Nestlé Waters' United Kingdom operations have launched an effort to connect with students about plastics recycling.
Working with recycling consulting groups Recoup and Wastebuster, the community of Buxton, England, and education specialists, Nestlé Waters plans to deliver its "R-Generation" education packs to primary schools to help youngsters understand the recycling journey of plastic bottles and a "Pledge 4 Plastics" competition.
Secondary schools will receive a more technical pack, which will examine plastic as a material, innovations in recycling and public attitudes towards recycling.
Steve Morgan, technical manager at Recoup, said: “With the U.K. plastic bottle recycling rate still under 60 percent, and legislative drivers and rising costs of sending material to landfill, there is a clear need to educate and engage with the future generations.”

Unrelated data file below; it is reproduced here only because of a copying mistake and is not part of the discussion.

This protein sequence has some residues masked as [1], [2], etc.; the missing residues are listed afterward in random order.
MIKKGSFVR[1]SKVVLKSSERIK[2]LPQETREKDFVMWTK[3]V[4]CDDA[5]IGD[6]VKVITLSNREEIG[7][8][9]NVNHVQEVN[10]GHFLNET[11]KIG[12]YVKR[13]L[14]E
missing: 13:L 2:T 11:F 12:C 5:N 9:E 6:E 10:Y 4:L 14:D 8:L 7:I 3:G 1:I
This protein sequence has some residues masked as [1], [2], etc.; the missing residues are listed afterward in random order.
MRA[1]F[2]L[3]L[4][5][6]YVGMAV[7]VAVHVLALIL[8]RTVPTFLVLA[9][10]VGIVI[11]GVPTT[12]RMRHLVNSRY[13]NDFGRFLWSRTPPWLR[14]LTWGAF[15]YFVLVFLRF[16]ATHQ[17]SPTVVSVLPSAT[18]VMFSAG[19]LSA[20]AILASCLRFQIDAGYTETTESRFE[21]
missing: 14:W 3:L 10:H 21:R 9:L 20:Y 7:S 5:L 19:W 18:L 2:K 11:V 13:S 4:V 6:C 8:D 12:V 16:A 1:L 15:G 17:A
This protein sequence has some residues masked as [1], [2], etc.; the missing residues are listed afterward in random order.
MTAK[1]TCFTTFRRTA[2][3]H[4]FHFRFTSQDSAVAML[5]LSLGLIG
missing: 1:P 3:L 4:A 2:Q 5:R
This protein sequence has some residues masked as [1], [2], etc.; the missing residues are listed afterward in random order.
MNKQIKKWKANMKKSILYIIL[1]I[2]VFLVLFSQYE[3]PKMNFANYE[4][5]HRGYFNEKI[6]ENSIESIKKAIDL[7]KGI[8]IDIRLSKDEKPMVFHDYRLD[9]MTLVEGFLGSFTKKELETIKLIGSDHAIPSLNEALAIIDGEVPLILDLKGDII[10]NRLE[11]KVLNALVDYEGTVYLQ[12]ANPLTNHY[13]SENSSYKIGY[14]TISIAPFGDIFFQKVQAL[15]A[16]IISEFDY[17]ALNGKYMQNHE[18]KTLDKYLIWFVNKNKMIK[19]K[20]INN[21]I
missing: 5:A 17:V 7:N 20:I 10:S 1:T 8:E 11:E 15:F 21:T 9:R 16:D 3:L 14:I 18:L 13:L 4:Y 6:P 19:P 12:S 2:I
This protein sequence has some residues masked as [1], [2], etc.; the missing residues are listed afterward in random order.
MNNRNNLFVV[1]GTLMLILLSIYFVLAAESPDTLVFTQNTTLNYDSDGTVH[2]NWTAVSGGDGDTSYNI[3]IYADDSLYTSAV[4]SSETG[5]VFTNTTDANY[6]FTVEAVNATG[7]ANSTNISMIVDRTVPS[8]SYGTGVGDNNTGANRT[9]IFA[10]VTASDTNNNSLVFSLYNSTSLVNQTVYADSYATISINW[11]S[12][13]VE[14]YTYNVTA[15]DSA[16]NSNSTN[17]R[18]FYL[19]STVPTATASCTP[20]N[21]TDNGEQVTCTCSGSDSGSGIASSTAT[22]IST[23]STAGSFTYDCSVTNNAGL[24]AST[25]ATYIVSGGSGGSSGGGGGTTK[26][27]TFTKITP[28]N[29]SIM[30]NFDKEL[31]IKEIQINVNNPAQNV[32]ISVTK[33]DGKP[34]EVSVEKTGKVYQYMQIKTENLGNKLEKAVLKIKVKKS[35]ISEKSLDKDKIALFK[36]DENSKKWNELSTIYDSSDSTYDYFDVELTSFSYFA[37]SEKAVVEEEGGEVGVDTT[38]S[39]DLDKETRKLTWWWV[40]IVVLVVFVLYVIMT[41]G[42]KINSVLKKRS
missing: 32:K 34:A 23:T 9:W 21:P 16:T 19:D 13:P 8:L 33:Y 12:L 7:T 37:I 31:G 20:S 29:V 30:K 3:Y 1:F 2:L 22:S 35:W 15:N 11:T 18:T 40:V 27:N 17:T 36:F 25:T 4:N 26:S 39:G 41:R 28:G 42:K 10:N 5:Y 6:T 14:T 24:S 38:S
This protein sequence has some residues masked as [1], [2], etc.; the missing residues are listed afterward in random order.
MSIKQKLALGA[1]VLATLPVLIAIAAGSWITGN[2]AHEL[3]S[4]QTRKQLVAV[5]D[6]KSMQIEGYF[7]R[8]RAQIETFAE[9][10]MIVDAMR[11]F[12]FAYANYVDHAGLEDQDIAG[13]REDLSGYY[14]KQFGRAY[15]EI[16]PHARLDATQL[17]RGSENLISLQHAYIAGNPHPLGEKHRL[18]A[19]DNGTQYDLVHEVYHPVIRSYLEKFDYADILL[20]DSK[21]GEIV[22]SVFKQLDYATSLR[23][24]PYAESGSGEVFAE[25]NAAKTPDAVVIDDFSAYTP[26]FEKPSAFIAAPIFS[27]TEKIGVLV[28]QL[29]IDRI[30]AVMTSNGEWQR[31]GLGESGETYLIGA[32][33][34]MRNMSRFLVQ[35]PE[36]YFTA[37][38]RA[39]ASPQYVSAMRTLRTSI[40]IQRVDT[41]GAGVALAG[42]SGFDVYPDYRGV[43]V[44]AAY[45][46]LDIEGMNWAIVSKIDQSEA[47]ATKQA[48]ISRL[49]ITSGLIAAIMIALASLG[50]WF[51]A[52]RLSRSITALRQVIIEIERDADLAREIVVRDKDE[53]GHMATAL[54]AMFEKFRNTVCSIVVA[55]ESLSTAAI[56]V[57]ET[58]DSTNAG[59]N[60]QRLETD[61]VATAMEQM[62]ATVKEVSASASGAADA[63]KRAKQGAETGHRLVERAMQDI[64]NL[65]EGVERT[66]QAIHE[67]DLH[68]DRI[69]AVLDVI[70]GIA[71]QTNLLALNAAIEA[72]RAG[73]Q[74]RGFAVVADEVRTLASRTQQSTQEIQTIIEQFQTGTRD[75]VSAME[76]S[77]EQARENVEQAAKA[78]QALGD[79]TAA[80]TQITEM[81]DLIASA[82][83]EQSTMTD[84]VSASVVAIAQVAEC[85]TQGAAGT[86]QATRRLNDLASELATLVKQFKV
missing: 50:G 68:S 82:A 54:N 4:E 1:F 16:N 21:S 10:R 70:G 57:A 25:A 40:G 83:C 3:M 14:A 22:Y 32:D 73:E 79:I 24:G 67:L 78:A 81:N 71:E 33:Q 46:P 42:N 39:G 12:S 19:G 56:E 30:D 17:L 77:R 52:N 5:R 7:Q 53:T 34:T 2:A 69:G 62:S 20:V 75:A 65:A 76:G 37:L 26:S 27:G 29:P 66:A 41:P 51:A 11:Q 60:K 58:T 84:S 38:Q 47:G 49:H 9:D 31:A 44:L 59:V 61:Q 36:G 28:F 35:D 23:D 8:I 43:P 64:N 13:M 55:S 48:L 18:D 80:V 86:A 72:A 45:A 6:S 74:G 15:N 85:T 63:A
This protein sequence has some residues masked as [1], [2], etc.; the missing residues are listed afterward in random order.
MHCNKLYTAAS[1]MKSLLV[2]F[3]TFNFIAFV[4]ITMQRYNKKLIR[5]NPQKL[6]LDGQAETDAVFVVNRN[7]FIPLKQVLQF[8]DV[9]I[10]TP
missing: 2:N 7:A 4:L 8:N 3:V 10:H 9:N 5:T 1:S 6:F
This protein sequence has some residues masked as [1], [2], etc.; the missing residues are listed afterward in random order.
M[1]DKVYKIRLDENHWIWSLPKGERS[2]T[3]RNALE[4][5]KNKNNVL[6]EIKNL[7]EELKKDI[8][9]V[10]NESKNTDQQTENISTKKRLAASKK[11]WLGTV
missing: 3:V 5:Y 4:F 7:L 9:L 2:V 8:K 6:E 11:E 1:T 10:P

Cheryl Sinclair-Day, communications manager, Nestlé Waters said: “I am extremely pleased that the students have had the opportunity to find out more about recycling and the impact it has on our community. I'd encourage every school to get involved with this excellent initiative.”
Wastebuster director Katy Newnham said young people needed more opportunities to express their ideas and opinions on recycling.
“If the enthusiasm they have shown in this project can translate into their campaign ideas, they could be exceptional,” she added.
An R-Generation-themed assembly took place recently at Buxton Community School, where children heard in detail about plastics recycling.
Craig Yates, the school's head teacher, said: “The students have found it fascinating to explore the science, technology and engineering behind plastic production and recycling, but also to understand the important role the consumer plays in 'closing the loop.'”